Apropos of one of my colleagues’ posts yesterday on the future of retail, now comes news that mall giant General Growth Properties (ggp) has filed for bankruptcy protection. The company’s shares, already down 97% from their late-bubble heights, are taking it on the chin today, down 15% in pre-market trading to about 89 cents.
The real estate investment trust and its largest shareholder, hedge fund manager Bill Ackman, maintain that this is just a liquidity problem. General Growth had debt that matured and it couldn’t refinance because the credit markets remain in tatters. Ackman, who has bought up a large position in General Growth stock, maintains that the company’s assets are worth far more than its $27 billion of debt so his shares and those of other equity holders will not be wiped out as they would in a typical Chapter 11 reorganization. But I can’t remotely suggest following Bill or other bulls like Todd Sullivan of the ValuePlays blog — not by a mile (though I do thank Todd for posting links to all the key bankruptcy documents).
It almost goes without saying that Bill Ackman is a very smart guy, maybe even a very, very smart guy, but I think he’s fallen in love with his position here and he can’t see that the world has radically shifted over the past few months.
Maybe an analogy can help clarify the situation. Let’s say that in 2006 I borrowed $1 million on a three-year, interest-only loan to buy a house for $1.1 million at the height of the real estate bubble. I planned to pay off the principal with a big bonus I expected to receive. But now that the loan is due, I don’t have the bonus and I owe $1 million to the bank right now. The bank has since realized that lending 90%+ of the value of overvalued properties was a big mistake. So I guess I have to sell my house. No biggie. Whoops — the realtor says if I put it on the market, it’s only worth $750,000 now.
So do I have a liquidity problem? The bank won’t lend me the money I need. Obviously not — the true, current value of my house is considerably less than the value of my assets. To suggest that the problem is that lenders won’t lend on the same old irresponsible, crazy terms that caused this whole mess is to suggest black is white, up is down or the Tampa Bay Rays are the best team in the American League East. Well, maybe scratch that last one — the Rays do look solid.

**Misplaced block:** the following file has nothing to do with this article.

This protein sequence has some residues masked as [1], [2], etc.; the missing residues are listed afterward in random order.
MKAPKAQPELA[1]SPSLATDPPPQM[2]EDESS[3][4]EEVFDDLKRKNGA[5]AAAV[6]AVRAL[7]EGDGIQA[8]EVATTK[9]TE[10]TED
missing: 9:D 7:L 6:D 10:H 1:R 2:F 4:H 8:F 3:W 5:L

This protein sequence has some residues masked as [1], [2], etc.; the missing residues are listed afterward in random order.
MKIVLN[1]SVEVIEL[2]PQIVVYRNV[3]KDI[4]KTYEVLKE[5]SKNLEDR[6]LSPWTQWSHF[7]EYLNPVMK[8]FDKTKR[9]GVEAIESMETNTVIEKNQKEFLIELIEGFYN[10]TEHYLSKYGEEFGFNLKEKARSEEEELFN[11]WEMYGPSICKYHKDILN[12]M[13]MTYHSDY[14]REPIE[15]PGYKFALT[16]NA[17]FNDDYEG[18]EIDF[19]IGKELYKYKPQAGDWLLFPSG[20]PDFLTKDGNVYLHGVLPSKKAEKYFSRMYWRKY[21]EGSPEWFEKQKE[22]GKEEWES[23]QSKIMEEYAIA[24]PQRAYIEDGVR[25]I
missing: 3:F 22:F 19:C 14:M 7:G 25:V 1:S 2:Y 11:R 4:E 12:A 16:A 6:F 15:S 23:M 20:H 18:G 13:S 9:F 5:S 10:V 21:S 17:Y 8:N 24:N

So what about the $29.5 billion of “assets,” aka malls, that General Growth Properties and Ackman point to as being worth more than the company’s $27 billion of debt? Does anyone honestly believe that at today’s prices (and with today’s stricter lending standards constraining buyers) those malls are worth what General Growth paid for them? As the Wall Street Journal notes in this morning’s story, Green Street Advisors, one of the top investor research outfits on REITs, is predicting that commercial property values will decline 40% in the current downturn. And I’d argue retail properties will probably get hit even harder than the average given the consumer’s increasingly dire financial position and the changes we alluded to yesterday. Green Street says probably 60 of General Growth’s 200 malls carry mortgages that exceed their current value. So even at 89 cents a share, it still looks pretty bleak out there for remaining GGP shareholders.
As a final aside, I’ll note that either I am a victim of a little regional bias or the management of General Growth Properties may not be as savvy as some believe. They own one of the biggest malls in New England, the Natick Collection, not far from my house and we shop there often. A few years ago, they loaded up with debt to expand the mall with a massive ultra-high-end luxury wing and million dollar condos. It seemed like folly at the time, seems even dumber today with most of the condos unsold and the lux wing deserted most of the time. For more, see coverage at the Paper Money blog.
UPDATE: The Distressed Debt Blog has already be rifling through the filings and sees just a 50 to 60 cent recovery for Rouse bondholders (GGP acquired Rouse in 2004 and assumed the debt). That’s great if you bought the bonds recently for less but I don’t think that implies there will be much left for equityholders.